In the years before the war, the Ger­man busi­ness­men, indus­tri­al­ists, and bankers had estab­lished close ties with their coun­ter­parts in France. After the blitzkrieg and inva­sion, the same French­men in many cases went on work­ing with their Ger­man peers. They didn't have much choice, to be sure, and the occu­pa­tion being insti­tuted, very few in the high ech­e­lons of com­merce and finance failed to col­lab­o­rate. The Third Republic's busi­ness elite was vir­tu­ally unchanged after 1940 . . . 

They regarded the war and Hitler as an unfor­tu­nate diver­sion from their chief mis­sion of pre­vent­ing a com­mu­nist rev­o­lu­tion in France. Anti­bol­she­vism was a com­mon denom­i­na­tor link­ing these French­men to Ger­mans, and it accounted for a vol­un­teer French divi­sion on the East­ern Front. . .The upper-class men who had been superbly trained in finance and admin­is­tra­tion at one of the two grand corps schools were referred to as France's per­ma­nent 'wall of money,' and as pro­fes­sion­als they came into their own in 1940. They agreed to the estab­lish­ment of Ger­man sub­sidiary firms in France and per­mit­ted a gen­eral buy-in to French companies.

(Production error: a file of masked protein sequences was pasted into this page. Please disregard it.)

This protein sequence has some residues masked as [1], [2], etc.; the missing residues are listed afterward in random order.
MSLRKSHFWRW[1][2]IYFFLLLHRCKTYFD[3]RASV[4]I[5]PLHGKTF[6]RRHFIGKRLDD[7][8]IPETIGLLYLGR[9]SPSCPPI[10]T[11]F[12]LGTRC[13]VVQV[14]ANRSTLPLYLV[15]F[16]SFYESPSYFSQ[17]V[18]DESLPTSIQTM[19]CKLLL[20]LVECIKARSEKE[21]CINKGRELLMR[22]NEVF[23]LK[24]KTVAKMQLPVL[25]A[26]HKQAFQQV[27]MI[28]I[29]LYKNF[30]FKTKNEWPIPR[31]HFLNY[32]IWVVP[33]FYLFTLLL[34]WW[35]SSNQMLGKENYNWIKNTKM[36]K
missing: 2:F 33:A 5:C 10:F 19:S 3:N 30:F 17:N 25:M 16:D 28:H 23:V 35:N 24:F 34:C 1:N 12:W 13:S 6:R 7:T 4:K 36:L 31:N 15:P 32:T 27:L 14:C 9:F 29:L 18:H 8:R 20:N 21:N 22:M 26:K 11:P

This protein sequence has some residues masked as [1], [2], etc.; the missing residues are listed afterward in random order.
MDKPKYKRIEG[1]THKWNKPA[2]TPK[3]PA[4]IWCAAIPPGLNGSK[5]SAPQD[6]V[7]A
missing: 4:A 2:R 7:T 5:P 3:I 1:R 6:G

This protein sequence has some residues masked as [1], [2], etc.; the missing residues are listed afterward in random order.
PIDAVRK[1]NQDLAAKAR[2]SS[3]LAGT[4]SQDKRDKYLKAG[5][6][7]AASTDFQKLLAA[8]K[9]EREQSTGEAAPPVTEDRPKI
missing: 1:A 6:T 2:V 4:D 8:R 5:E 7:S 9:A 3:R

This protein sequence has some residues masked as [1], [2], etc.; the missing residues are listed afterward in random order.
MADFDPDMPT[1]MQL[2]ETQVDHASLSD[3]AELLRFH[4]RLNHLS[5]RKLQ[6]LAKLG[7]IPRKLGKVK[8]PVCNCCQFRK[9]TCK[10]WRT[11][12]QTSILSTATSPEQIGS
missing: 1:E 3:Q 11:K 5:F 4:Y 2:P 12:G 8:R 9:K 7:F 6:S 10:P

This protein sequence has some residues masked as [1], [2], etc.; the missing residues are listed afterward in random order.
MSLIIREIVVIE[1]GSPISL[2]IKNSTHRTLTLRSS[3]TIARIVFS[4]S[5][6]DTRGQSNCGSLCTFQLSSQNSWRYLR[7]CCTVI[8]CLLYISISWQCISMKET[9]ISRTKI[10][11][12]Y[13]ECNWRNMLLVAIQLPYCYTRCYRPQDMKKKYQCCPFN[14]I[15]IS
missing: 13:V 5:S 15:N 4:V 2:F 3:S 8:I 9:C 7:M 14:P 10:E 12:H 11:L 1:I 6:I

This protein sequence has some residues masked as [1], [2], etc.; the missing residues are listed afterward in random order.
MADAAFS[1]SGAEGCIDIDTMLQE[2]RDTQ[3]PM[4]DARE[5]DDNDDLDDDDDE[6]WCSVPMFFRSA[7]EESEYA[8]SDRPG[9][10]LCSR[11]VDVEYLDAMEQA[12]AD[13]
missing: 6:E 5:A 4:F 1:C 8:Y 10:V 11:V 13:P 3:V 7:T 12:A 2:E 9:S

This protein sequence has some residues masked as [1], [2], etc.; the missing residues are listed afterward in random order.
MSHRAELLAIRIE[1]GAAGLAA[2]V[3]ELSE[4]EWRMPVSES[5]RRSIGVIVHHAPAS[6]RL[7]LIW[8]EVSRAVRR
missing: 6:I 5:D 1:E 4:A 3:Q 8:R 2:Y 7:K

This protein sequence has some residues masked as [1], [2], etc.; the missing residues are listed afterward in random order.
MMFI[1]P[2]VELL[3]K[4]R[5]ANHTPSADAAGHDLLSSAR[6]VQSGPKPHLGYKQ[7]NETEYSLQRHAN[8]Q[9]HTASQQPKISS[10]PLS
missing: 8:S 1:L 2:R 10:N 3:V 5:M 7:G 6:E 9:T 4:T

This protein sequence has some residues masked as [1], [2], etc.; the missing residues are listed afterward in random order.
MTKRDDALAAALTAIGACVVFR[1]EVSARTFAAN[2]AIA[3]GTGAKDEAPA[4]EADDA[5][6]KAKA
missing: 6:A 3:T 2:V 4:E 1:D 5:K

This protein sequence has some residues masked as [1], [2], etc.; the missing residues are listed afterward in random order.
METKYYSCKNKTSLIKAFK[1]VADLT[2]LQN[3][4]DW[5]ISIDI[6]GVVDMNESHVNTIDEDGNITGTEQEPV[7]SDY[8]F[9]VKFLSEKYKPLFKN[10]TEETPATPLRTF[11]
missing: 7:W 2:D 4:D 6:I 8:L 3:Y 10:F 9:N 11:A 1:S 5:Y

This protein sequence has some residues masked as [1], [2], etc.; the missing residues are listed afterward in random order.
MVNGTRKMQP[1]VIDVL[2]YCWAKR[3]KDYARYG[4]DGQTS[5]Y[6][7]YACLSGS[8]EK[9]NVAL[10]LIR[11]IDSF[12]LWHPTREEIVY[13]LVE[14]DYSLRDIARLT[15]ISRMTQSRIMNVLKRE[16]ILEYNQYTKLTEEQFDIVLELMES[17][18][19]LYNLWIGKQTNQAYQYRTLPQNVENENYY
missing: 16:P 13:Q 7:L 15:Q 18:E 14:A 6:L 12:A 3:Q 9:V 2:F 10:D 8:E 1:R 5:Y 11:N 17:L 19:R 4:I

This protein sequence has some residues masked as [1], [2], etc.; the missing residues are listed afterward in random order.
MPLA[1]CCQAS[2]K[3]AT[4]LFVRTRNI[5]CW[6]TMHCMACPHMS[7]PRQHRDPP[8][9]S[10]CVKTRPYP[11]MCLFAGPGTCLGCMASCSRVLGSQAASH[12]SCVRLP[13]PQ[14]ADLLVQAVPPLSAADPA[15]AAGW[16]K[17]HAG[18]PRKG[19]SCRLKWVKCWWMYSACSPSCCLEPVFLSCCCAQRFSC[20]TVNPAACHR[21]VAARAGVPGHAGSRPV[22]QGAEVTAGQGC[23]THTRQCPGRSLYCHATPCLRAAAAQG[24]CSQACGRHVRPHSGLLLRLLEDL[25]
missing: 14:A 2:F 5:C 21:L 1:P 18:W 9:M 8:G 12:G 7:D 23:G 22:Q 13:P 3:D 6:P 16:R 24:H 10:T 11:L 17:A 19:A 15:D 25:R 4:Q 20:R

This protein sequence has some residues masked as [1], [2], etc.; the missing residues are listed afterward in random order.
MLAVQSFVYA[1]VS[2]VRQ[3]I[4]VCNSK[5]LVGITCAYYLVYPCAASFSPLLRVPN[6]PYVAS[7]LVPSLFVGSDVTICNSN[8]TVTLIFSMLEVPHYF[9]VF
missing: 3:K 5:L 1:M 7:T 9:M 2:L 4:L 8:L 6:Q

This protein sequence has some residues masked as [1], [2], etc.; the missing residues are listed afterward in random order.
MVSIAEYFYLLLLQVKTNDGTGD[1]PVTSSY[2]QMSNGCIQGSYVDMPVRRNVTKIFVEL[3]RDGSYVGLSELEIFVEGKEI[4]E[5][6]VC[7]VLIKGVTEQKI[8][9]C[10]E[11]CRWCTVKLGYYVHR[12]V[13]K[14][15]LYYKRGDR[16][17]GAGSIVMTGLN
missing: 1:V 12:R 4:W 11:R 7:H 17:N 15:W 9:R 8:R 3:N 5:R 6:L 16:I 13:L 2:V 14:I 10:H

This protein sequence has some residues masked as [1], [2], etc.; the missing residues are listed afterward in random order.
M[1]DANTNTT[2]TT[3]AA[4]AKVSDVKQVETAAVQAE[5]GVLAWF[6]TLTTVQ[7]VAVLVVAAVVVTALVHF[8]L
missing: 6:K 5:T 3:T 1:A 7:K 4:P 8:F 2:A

The Ger­man eco­nomic con­trol of the French econ­omy pro­ceeded smoothly into the post­war period. Long after the war, the Bor­mann orga­ni­za­tion con­tin­ued to wield effec­tive con­trol of the French econ­omy, uti­liz­ing the cor­po­rate rela­tion­ships devel­oped before and dur­ing the occupation.

The char­ac­ter­is­tic secrecy sur­round­ing the actions of Ger­man indus­tri­al­ists and bankers dur­ing the final nine months of the war, when Bormann's flight cap­i­tal pro­gram held their com­plete atten­tion, was also car­ried over into the post­war years, when they began pulling back the skeins of eco­nomic wealth and power that stretched out to neu­tral nations of the world and to for­merly occu­pied lands.